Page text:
Larry Harris (2012), Trading and Exchanges: Microstructure for Practitioners

Investment & Advisory

Glen Arnold (2014), FT Guide to Banking

Frank J. Fabozzi and Harry M. Markowitz (2011), The Theory and Practice of Investment Management: Asset Allocation, Valuation, Portfolio Construction, and Strategies

Giuliano Iannotta (2014), Investment Banking: A Guide to Underwriting and Advisory Services Paperback


Sébastien Billot (2020), Financial Crime Compliance: Identify and Mitigate Financial Crime Risks

Wealth Management

Charlotte B. Beyer (2014), Wealth Management Unwrapped

CoViD-19: Some Surprises

In this post, I’d like to point out a few observations that have surprised me during the current pandemic.

Country behaviors. A pandemic may require responses that are more authoritarian than a society’s normal operations, and this in itself is a controversial topic. But if we accept it for the moment then what could be observed is two processes were at play in parallel in our universe: the official authorities e.g. the European Union, the British government the US Federal government at the top made announcements but it was lower-level authorities that were actually responsible for much of the day-to-day rules, and the inconsistent messaging kept confusing people. Furthermore, while there were a few acts of charity (like Romanian medical staff flying to Italy to help, or German hospitals taking in patients from France and Italy), overall people were quite country-focused. At the same time, each country’s population (and media) was keenly looking at others’ performance as a way to “benchmark” (for lack of a better term) one’s own government’s performance. This had become possible due to the Internet as a global communication enabler. Unlike a war, a pandemic attacks all of humanity in a globally connected world, so one would have hoped countries to work together to speed up the extinction of the disease.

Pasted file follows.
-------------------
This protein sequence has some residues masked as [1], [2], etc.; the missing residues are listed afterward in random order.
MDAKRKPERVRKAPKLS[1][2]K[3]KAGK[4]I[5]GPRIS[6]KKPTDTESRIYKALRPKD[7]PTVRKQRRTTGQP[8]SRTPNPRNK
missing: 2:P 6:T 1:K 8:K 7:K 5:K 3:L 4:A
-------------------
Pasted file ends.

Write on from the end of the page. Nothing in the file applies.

Organizational behavior. Many companies finally switched to online work. This should have happened 15-20 years ago, but better late than never. A group of people that kept business with business flights to visit colleagues in the very same company that are just located on another continent to me has always been the biggest waste of money, at the same time creating huge environmental damage. It is refreshing how unproblematic this shift was, how quickly everything could be implemented (given that there was zero preparation), and how effective things have been running, at least in businesses that are suitable for online work. The losers were schools and government administrations: those nations talking about “one laptop per child” in developing countries were often unable to organize their own pupils. In London, the first architecture office with 50 staff has reportedly canceled their office lease, not because of financial struggles from the pandemic but responding to the insight that an office is not needed any longer (given the cost of London-based office space, that’s no surprise). I would not be surprised if in the future more companies were “mostly virtual”, with occasional meetings in physical spaces rented on demand by the hour or day to stay connected on a personal level. Companies will soon turn their attention towards recovery, and leave the pandemic memory behind. But there have been 60 pandemics from 2000-2020, so one would expect some kind of institutional learning to happen in advanced organizations (CMM level 5?).